After sending a letter to Major League Baseball commissioner Rob Manfred that suggested delaying spring training "to allow for the COVID-19 situation to improve here," Cactus League executive director Bridget Binsbacher told ESPN on Monday that the 10 Phoenix-area facilities that host teams will be ready to open if games start as scheduled.
"If it is determined that spring training is going to start on Feb. 27, we're prepared for that," Binsbacher told ESPN in an interview. "Our focus is having a safe, secure experience for all involved. We believe we can do that on the 27th. We believe we can do that a month from the 27th."
Binsbacher's letter, which was co-signed by six mayors, two city managers and a president of a tribal community, cited the Phoenix area's high COVID-19 infection rate and a model that "projects a sharp decline in infections in Arizona by mid-March." Fifteen teams are scheduled to arrive in Arizona around mid-February, with games slated to begin Feb. 27. The Cactus League has no authority to change the schedule.
The letter comes as MLB and the MLB Players Association attempt to juggle a series of issues, including the viability of starting games on time, in a continuation of their strained relationship that manifested itself last season with Manfred's implementation of a 60-game schedule. The union is insistent on playing a full 162-game season this year and continues to chafe at the notion of anything less.
In a statement, the MLBPA said: "While we, of course, share the goals of a safe spring training and regular season, MLB has repeatedly assured us that it has instructed its teams to be prepared for an on-time start to spring training and the regular season."
The league, in a statement, said: "As we have previously said publicly, we will continue to consult with public health authorities, medical experts and the players association whether any schedule modifications to the announced start of spring training and the championship season should be made in light of the current COVID-19 environment to ensure the safety of the players, coaches, umpires, MLB employees and other gameday personnel in a sport that plays every day."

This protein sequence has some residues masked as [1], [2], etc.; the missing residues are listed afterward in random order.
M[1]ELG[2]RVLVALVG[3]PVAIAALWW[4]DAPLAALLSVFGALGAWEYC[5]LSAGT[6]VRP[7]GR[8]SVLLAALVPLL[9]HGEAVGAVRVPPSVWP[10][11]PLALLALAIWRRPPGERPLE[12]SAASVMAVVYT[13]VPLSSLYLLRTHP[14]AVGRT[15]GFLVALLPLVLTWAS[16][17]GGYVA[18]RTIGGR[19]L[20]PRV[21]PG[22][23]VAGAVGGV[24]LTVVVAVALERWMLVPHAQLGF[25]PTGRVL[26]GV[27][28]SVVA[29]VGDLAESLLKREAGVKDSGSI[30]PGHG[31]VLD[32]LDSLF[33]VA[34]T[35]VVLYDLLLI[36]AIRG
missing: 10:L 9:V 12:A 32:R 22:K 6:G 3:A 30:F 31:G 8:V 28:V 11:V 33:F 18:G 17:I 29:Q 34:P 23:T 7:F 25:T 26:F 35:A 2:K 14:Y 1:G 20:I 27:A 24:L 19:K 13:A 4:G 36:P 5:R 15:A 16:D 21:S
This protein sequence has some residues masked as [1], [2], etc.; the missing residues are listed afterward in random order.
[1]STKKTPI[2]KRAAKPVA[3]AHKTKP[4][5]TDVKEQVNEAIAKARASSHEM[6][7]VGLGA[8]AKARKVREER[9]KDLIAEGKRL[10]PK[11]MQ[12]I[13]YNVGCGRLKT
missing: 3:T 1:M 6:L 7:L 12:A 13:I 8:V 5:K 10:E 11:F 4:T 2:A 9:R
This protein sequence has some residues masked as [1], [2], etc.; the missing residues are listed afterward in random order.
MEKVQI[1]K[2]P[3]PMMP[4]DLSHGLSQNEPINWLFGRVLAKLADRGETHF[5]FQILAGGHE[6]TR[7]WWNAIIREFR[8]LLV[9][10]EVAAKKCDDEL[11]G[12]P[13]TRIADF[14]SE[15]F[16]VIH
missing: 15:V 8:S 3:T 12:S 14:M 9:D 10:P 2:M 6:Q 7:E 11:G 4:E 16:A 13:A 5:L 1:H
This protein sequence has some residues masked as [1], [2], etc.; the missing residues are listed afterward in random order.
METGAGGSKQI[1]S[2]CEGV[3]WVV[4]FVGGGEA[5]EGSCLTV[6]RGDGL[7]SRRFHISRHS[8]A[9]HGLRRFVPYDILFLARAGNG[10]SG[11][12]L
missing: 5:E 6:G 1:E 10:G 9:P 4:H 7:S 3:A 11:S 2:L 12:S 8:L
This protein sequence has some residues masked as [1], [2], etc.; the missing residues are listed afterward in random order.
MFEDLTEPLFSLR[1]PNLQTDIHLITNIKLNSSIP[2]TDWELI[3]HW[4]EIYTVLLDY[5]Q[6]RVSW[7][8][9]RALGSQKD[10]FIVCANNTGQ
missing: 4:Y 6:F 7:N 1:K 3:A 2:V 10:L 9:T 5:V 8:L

Binsbacher said the Cactus League had worked with spring training facilities, other local sports and MLB since September -- and that MLB did not specifically request the letter. The concern from officials expressed in it goes against the actions taken by sports franchises and others in the Phoenix area. The Arizona Coyotes and San Jose Sharks are playing regular-season NHL games in Glendale, the Phoenix Suns are having regular-season NBA games downtown, and high schools across the area are participating in all sports.
One issue with baseball, Binsbacher said, is the influx of tourists -- six in 10 who attend spring training games are from out of state, she said -- and the packed schedule teams play. "The big difference here," she said, "is we've got 32 to 36 days straight of spring training."
Further, Binsbacher said, the likelihood of the COVID spike in Arizona abating is greater with every day delayed. Arizona leads the United States in COVID case rate and death rate, a position it has held for most of January. The state is averaging nearly twice as many cases per 100,000 people than the average in the United States.
"We know that there's a vaccine and that it's going to have been administered," Binsbacher said. "The projections say that the cases will plummet by mid-March. That makes it absolutely more manageable to do this with every additional day."
A December executive order by Arizona Gov. Doug Ducey limited the number of people at a public event to 50 "unless the city, town or county in unincorporated areas has determined that adequate safety precautions which are consistent with the guidance issued by both the CDC and ADHS for mitigating the spread of COVID-19 are documented as part of the request." If the mayors or other leaders insist spring training will not come to Phoenix, it could scuttle the Cactus League -- though sources doubt they have the political will to do so, particularly as other sports are held in the area.
Any spring training delay could theoretically have an effect on the regular season -- something the MLBPA is treating as a nonstarter and MLB understands would cause regular-season games to move into October and postseason games to November. Already the discussions between the union and league about potential playoff expansion and the implementation of the universal designated hitter have gone nowhere. The MLBPA, sources said, rejected and didn't counter an MLB proposal to expand the playoffs this year to 14 teams, fearful that a diluted playoff system would disincentivize teams from spending in free agency.
With the current collective-bargaining agreement set to expire in December, the relationship between the sides has remained frosty. Whether the letter is simply much ado about nothing or the first salvo in the latest fight between the two remains to be seen.